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Roman General - Publius Quintilius Varus

Updated on August 23, 2010

Publius Quintilius Varus was a Roman general. He was consul in 13 B.C., afterward proconsul of Syria, where he gained the confidence of Augustus by checking an insurrection of the Jews.

Six years later he received from the emperor, with whose family he was connected through his wife, the command to introduce the Roman jurisdiction, language and religion into that part of Germany which had just been conquered by Drusus.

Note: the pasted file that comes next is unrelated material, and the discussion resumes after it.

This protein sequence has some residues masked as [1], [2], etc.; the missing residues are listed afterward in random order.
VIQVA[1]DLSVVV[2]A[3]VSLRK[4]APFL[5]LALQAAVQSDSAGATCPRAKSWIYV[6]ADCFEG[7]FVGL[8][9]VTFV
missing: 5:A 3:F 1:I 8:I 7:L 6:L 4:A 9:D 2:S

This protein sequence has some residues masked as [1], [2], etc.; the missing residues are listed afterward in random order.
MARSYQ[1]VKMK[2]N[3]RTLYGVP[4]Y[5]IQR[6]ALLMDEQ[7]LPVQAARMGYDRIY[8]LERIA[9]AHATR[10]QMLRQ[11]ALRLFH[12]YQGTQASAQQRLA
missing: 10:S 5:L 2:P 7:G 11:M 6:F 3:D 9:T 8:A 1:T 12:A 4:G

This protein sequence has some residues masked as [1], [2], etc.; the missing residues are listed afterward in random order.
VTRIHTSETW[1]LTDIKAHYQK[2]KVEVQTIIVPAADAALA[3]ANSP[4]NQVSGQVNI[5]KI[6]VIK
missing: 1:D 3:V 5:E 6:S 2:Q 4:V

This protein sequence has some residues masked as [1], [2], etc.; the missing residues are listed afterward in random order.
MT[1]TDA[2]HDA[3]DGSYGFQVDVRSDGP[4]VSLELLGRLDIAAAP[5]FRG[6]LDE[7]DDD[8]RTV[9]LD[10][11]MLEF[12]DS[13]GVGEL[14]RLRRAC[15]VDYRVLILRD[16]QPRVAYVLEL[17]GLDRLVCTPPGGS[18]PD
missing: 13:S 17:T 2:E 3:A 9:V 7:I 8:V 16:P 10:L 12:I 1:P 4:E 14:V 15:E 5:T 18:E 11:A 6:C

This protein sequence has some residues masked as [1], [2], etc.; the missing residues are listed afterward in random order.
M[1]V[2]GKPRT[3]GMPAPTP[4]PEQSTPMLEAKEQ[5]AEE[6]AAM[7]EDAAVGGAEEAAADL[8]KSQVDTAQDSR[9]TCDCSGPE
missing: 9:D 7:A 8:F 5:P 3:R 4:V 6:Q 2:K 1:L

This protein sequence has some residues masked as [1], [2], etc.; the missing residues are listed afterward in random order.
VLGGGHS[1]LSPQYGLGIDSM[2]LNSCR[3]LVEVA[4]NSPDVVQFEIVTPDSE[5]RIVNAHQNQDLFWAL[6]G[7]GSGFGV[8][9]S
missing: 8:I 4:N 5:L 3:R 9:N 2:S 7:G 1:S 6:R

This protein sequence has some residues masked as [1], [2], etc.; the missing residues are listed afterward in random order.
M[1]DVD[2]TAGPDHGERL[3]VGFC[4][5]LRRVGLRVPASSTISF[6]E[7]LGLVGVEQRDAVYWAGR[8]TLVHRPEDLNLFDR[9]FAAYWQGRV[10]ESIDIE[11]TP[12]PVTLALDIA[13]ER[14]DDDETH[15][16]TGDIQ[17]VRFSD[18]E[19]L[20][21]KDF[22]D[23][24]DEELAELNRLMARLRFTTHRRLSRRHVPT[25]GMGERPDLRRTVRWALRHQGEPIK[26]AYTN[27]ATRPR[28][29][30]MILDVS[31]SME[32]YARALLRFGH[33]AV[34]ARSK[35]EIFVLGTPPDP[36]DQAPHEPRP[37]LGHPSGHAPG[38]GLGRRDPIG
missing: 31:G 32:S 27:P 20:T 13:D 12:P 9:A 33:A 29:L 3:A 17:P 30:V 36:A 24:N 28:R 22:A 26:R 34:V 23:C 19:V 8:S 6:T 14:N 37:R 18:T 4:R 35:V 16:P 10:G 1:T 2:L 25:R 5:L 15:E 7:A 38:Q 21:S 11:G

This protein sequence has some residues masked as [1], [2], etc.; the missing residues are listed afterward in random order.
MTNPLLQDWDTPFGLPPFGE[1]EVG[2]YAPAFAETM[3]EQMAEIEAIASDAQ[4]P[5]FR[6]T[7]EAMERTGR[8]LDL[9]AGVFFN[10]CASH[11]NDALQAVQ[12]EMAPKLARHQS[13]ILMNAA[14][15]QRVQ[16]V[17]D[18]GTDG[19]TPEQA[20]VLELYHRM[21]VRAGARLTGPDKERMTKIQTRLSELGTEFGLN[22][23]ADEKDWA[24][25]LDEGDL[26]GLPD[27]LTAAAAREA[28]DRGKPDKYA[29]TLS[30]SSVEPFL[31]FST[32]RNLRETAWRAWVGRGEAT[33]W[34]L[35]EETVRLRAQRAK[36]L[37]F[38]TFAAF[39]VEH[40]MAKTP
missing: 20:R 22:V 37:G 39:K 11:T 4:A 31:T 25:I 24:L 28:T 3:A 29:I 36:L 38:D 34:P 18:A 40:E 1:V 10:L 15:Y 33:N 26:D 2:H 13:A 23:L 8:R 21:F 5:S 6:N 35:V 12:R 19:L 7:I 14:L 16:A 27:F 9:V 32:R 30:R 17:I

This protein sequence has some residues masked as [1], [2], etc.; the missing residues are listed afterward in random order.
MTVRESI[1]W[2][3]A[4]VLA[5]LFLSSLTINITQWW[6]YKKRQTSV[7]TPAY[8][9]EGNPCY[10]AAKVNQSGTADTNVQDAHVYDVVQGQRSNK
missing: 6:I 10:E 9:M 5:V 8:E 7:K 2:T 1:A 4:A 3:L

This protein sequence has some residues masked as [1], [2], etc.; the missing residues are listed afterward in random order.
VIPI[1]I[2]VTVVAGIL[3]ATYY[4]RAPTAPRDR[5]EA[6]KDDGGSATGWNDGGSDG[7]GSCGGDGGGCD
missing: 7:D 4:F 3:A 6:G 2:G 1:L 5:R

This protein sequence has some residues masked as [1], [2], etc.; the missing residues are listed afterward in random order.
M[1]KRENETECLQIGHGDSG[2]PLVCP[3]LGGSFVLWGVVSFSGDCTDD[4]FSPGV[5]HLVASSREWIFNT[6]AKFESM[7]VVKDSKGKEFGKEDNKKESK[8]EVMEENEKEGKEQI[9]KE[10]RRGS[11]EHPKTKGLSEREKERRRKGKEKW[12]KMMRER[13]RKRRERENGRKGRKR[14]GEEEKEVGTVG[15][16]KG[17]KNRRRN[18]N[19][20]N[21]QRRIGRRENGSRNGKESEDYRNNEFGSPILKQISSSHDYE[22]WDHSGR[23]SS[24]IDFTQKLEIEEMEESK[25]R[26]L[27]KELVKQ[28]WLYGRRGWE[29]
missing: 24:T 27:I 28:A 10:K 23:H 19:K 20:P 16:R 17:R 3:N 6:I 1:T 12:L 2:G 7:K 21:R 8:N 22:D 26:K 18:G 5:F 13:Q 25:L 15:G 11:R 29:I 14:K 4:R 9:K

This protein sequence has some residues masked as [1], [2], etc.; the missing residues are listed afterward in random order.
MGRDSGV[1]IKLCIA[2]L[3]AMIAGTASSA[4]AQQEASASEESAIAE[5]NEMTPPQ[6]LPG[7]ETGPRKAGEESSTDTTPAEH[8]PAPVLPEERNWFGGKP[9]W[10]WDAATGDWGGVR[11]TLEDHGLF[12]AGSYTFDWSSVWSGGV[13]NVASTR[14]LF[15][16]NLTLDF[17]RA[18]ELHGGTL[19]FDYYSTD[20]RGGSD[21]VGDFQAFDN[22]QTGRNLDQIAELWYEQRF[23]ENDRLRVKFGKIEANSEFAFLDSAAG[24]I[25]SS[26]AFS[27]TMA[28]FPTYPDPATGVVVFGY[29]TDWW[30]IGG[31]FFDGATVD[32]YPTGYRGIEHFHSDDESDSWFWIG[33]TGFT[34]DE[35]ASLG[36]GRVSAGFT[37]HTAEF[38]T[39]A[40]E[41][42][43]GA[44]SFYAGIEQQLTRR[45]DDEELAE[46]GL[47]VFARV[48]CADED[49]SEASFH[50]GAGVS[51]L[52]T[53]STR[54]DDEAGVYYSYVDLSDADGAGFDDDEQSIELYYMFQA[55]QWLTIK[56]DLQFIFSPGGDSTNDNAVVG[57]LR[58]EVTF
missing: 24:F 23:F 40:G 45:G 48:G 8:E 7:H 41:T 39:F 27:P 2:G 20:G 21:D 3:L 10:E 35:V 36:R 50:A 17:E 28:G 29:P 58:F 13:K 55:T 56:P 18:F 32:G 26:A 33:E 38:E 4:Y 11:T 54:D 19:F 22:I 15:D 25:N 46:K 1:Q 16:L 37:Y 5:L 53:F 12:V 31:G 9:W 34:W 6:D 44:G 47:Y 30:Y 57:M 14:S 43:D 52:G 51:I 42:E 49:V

A general revolt having been secretly arranged by Arminius, Varus was attacked by an immense host and while trying to make his escape had his whole army, consisting of three legions, cut to pieces in a pass of the Saltus Teutoburgiensis.

Varus put an end to his own life. The exact scene of this battle is disputed. In consequence of this defeat the Roman dominion was once more limited, roughly speaking, by the Rhine on the east and the Danube on the north.


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